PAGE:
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The Efficiency of Defense Department Information Technology Spending

May 2012
By Paul A. Strassmann, SIGNAL Magazine

 
Any aggregation of computers, software and networks can be viewed as a “cloud.” The U.S. Defense Department is actually a cloud consisting of thousands of networks, tens of thousands of servers and millions of access points. The department’s fiscal year 2012 spending for information technologies is $38.4 billion. This includes the costs of civilian and military payroll as well as most information technology spending on intelligence. The total Defense Department cloud could be more than $50 billion, which is 10 times larger than the budget of the 10 largest commercial firms. So, the question is: How efficient is the Defense Department in making good use of its information technology?

The efficiency of any system is defined as the ratio of outputs to inputs—also known as the productivity ratio of an enterprise. If only a small fraction of inputs is converted to outputs, then information technology can be labeled as inefficient. The metric of the productivity ratio always is evaluated in dollars. These types of numbers are readily available for the Defense Department because the Office of Management and Budget (OMB) publishes analyses of information costs every year.

Making these output/input evaluations requires finding out how much of the total available information technology budget is consumed in management, which is defined as, “… costs incurred in the general upkeep or running of a plant, premises, or business, and not attributable to specific products or results.”

The OMB lists the “information and technology management” function for information technology. This includes all planning, administrative, management and acquisition costs as well as communications costs that cannot be attributed to any specific output.

This table shows that only 48.8 percent of Defense Department functions are related to the costs of output. The remaining 51.2 percent are attributed to “management,” which includes expenditures for Defense Department chief information officers and component staffs. The information technology output/input ratio for the entire Defense Department can be estimated to be less than half.

FUNCTIONAL AREA in billions2012 Budget % of Total 
Information and Technology Management $19.7 51.2%
Defense and National Security $10.8 28.1%
Supply Chain Management $3.0 7.7%
Human Resource Management $1.7 4.4%
Administrative and Financial Management $1.1 2.7%
Health $1.0 2.7%
Intelligence Operations, Legal $0.9 2.3%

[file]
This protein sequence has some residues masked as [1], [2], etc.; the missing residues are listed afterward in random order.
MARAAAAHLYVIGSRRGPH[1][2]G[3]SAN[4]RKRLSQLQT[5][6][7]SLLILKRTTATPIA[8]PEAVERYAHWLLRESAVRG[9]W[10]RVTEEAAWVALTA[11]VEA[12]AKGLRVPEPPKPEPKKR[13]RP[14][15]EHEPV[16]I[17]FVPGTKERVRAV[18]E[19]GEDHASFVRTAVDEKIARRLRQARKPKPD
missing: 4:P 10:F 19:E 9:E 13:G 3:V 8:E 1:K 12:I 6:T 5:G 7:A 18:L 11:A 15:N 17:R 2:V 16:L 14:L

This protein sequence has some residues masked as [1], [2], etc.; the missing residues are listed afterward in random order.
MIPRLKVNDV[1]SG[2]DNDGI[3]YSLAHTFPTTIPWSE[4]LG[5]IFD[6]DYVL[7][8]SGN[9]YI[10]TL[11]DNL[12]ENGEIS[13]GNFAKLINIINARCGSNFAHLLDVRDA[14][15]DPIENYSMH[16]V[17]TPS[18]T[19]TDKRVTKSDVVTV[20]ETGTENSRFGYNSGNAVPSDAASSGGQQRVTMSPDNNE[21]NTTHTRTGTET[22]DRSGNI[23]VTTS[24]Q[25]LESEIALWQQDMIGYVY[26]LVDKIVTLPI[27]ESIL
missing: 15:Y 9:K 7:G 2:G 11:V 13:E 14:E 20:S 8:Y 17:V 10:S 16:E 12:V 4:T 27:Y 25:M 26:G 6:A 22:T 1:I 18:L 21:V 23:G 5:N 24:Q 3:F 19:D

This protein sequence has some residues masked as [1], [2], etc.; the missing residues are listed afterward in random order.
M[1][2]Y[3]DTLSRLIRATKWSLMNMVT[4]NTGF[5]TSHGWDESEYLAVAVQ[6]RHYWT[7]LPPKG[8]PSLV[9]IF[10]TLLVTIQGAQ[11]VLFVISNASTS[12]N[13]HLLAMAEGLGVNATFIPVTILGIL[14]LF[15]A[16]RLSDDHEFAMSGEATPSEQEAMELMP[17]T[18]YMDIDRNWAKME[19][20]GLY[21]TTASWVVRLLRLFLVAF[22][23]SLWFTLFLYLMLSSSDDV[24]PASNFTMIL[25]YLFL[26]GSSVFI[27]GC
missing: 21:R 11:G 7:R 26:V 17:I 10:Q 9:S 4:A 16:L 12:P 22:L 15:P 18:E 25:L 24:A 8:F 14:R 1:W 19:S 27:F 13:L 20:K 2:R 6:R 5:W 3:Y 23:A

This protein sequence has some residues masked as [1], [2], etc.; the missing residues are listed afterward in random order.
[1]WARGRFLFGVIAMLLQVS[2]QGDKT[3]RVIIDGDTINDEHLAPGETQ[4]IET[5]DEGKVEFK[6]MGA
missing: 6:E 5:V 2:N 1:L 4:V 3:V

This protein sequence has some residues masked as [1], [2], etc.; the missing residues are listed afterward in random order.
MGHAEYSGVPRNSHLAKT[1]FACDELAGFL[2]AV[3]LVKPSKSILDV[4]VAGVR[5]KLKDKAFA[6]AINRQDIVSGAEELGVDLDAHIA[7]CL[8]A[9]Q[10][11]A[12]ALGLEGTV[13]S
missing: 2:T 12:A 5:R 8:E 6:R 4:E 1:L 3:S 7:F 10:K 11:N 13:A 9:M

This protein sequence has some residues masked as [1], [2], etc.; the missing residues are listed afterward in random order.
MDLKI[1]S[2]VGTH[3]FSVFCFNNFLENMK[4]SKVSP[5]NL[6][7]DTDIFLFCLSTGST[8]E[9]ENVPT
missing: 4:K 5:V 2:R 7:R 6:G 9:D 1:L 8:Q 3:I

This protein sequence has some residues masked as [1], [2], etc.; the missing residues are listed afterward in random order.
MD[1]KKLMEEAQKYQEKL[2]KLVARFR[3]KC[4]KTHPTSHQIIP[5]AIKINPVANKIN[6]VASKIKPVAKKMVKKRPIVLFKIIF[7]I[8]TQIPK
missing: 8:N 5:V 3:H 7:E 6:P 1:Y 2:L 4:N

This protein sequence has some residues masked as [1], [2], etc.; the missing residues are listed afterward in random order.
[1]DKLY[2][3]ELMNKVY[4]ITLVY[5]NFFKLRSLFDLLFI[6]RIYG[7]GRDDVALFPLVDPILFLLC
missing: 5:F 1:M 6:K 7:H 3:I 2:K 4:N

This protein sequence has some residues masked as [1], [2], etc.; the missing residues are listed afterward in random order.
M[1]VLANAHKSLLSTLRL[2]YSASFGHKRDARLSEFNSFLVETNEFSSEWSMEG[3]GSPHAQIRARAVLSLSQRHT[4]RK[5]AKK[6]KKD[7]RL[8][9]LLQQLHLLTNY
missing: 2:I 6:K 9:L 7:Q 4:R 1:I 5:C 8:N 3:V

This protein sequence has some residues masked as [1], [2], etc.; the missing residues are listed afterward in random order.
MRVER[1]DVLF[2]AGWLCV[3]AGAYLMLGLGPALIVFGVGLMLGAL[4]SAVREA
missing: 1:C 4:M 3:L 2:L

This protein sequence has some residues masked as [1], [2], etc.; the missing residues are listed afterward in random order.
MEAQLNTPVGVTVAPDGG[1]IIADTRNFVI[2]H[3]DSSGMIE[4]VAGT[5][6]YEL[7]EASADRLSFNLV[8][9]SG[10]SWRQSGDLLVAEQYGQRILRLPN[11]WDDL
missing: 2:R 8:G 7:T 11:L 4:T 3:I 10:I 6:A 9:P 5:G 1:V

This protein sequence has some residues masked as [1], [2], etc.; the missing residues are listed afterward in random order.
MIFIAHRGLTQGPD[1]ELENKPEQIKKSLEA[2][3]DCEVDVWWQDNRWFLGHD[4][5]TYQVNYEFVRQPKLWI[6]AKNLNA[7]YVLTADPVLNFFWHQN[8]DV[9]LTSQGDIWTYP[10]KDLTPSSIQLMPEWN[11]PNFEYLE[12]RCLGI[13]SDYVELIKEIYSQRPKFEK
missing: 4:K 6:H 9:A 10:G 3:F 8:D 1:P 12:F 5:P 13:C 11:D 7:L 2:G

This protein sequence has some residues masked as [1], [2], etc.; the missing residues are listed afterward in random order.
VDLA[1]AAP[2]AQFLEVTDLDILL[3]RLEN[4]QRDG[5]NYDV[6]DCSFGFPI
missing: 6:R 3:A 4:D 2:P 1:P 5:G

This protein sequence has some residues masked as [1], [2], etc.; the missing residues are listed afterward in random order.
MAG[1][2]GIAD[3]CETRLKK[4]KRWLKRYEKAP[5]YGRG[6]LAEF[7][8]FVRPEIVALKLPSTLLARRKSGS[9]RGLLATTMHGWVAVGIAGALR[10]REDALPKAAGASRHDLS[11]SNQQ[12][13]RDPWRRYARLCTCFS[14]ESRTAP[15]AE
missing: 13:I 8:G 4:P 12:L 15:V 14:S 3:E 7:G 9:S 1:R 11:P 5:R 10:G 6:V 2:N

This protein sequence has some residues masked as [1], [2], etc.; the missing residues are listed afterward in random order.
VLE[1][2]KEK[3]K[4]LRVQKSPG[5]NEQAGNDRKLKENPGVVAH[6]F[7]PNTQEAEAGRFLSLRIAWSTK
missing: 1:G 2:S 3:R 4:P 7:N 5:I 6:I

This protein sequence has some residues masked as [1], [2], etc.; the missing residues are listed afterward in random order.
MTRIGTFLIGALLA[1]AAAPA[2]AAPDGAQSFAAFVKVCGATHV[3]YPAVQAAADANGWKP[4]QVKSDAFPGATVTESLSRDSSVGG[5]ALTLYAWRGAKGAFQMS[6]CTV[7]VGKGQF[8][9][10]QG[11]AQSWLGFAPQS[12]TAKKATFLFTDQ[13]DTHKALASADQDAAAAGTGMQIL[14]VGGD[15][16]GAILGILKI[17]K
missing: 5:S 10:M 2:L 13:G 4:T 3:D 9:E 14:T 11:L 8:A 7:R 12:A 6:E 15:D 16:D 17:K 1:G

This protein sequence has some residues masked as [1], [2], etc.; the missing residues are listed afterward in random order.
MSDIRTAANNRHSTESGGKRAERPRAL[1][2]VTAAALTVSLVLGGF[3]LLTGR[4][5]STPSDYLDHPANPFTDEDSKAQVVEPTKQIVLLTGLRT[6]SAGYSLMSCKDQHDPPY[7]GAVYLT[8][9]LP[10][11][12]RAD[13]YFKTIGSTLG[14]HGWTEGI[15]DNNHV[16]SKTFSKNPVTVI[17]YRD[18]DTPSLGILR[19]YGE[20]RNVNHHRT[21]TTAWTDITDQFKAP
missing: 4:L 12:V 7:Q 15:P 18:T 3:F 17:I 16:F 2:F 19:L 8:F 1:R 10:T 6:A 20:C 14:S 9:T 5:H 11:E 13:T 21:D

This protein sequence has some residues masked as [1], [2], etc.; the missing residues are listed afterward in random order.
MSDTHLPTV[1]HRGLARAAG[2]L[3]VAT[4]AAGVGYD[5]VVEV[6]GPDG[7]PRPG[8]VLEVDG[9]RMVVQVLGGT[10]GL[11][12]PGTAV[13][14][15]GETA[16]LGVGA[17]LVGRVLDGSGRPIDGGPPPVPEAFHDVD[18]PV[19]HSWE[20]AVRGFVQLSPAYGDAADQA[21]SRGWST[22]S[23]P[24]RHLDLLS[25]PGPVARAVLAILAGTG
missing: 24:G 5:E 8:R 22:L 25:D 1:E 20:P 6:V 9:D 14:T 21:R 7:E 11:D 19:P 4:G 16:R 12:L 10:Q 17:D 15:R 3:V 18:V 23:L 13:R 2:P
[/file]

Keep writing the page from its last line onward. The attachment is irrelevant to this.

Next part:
Planning and Budgeting $0.2 0.5%
General Science and Innovation $0.1 0.3%
Environmental Management $0.0 0.1%
 Total $38.4 100.0%
Is the 48.8 percent ratio a good measure of information technology performance? Can it be compared with the best commercial practices?

I have worked with productivity numbers for more than 30 years, and I have published more than 100 articles and books on this topic and own a registered trademark on Information Productivity. In terms of information technology spending per capita, the Defense Department is most comparable to the financial services sector because of its large amount of purchase transactions and huge assets. By comparison, major banks—where the information technology budget for the top firms averages $2 billion—information technology productivity always has shown a ratio between 70 percent and 80 percent, in contrast with less than 50 percent for the Defense Department.

The primary reason for the difference between commercial firms and the Defense Department are expenditures for information technology infrastructure maintenance ($7.7 billion) and for information security ($2.8 billion). These two items account for more than half of the communications expense that is included in the Defense Department management costs.

With an estimate of 15,000 defense networks in operation, the first priority for any future cost reductions should be the consolidation of communications. According to a 2006 Government Accountability Office report, the Global Information Grid (GIG) was supposed to achieve major reductions in the number of networks. That has not happened.

The Defense Department must restructure its information technology communication operations away from an environment where it is vulnerable to multiple cyber attacks. Cutting down on the number of networks requires shifting of computing to a much smaller number of enterprise clouds. This will reduce costs as well as increase security.

Paul A. Strassmann is the distinguished professor of information sciences at George Mason University and teaches AFCEA’s online cyber ops course. The views expressed are his own and not necessarily those of SIGNAL Magazine.

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